The state of votes
Democracy is not a gift
Szilágyi Soewarni Eszter
Accept the challenge!
Szilágyi Soewarni Eszter | 2016. September 16. 23:55
Most people think that living in a democracy is a self-evident right, that they deserve it unconditionally. Even though democracy should be accessible and behooves everybody, it doesn’t necessarily mean that a well-functioning democratic system would be a gift. Citizens have to work hard to create a democracy they desire to live in.
Everyone is responsible for the political system they live in. Though the level of democracy is different in each European country, we live in a democratic continent which provides us democratic rights such as the right to protest, to revolt and to make our voice and political opinion to be heard. If we do not use these possibilities, we simply ignore the meaning of democracy: the rule of the people.
Voting is one of the most important democratic rights. However, there are many who don’t use this fundamental right but feel nevertheless free to demand a better political system. These citizens deserve living in the democracy they create. If they do not express their political opinion, how could they expect having any changes in their lives? Moreover, how dare they formulate any kind of criticism if they don’t use their most basic tool, which could generate changes? Voting is a visible feedback to decision makers! One might say that voting is worth almost nothing because one vote doesn’t decide anything. Yet this is not really the question of numbers, but of the attitude: by not participating during elections and referendums, we enable others to take a decision in our name.
European countries didn’t achieve democratic political systems at the same period in time. Those countries that have had democratic systems for a longer time might have a certain advantage over younger democracies, for the longer a democracy exists, the more it is embedded in national culture.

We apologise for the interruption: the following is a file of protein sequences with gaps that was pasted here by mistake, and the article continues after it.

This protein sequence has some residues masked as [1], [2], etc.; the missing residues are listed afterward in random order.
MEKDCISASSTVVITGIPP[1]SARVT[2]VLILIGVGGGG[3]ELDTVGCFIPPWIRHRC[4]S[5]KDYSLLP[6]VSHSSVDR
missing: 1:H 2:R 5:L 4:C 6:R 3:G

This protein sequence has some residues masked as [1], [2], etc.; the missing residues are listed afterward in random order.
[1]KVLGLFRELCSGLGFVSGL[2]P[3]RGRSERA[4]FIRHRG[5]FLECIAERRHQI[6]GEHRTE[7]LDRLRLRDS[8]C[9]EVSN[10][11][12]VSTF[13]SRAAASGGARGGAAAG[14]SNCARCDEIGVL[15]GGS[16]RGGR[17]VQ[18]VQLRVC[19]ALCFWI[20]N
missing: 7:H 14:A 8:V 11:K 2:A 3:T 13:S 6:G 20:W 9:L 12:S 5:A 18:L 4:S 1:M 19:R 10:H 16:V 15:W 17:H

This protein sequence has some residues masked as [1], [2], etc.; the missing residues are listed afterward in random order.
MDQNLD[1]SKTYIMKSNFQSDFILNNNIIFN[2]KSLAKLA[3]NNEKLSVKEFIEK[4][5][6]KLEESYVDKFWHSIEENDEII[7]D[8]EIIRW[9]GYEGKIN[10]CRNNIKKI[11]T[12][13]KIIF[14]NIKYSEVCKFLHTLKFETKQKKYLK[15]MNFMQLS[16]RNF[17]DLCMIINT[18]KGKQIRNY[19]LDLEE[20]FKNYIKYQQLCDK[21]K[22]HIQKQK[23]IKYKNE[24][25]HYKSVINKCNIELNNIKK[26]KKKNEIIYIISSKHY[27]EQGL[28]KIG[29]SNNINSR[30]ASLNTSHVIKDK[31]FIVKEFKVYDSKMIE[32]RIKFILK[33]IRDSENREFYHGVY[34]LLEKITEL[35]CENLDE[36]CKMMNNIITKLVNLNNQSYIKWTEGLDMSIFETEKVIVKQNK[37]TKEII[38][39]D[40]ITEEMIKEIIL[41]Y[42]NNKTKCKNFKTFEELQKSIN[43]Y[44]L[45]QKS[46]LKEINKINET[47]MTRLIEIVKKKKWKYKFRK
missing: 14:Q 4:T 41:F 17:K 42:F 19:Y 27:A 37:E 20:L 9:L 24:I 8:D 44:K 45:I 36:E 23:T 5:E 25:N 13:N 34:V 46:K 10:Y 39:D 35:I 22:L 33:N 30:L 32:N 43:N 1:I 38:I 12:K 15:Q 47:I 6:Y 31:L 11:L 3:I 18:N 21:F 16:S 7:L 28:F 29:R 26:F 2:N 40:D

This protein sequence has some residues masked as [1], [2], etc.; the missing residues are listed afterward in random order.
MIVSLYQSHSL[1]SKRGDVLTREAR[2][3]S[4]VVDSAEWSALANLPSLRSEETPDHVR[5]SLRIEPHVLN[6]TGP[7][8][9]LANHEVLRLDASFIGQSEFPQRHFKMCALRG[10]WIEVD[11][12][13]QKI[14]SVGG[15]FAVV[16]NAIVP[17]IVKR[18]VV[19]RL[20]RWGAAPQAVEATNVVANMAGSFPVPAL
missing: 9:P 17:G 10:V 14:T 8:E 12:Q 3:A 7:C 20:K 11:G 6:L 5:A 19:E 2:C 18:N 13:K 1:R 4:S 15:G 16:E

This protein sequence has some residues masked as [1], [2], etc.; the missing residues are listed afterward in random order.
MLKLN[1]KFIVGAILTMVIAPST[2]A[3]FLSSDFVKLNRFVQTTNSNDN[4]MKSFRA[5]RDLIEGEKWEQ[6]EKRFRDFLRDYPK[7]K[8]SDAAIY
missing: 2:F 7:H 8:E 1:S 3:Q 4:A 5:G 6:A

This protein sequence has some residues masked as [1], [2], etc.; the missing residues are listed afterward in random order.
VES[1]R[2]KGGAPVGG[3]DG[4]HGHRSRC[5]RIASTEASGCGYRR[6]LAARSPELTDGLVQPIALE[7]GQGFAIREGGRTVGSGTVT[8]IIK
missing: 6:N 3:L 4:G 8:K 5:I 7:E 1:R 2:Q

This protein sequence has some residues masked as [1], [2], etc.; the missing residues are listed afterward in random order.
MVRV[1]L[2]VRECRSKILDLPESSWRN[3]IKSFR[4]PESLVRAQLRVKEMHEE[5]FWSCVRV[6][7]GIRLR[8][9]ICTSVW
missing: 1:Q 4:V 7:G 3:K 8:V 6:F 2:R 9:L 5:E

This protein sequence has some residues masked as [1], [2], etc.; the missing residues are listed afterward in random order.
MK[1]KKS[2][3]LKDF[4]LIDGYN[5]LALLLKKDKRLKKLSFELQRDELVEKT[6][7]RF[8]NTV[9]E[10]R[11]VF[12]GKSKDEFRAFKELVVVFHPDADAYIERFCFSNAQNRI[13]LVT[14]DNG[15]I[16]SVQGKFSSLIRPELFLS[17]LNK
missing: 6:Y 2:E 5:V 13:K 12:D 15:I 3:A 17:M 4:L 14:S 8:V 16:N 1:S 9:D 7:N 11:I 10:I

Nevertheless, we cannot deny that most of the European countries are democratic: despite differences, all EU countries have the freedom of press, freedom to organize manifestations and referendums, have free elections and multi-party systems.
Therefore, for unsatisfied citizens there are two main possibilities: they can complain while staying passive and compare their own countries to richer ones or they can try to better their own system by participating in politics, elections and civil society, creating new opportunities and making their voices heard. This depends on us, the citizens, on how we deal with our resources and possibilities. There will always be “better”, richer countries set as examples to us, but if the grass looks greener on the other side, start watering the grass you are standing on!
Let’s dare believe in the essence of democracy, in the power of the people, let’s dare dream and say: we do deserve a better system, we do have the power to work for it and to fight for a democracy which satisfies our needs.
New Author | 2017. October 25. 16:18
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Szilágyi Soewarni Eszter
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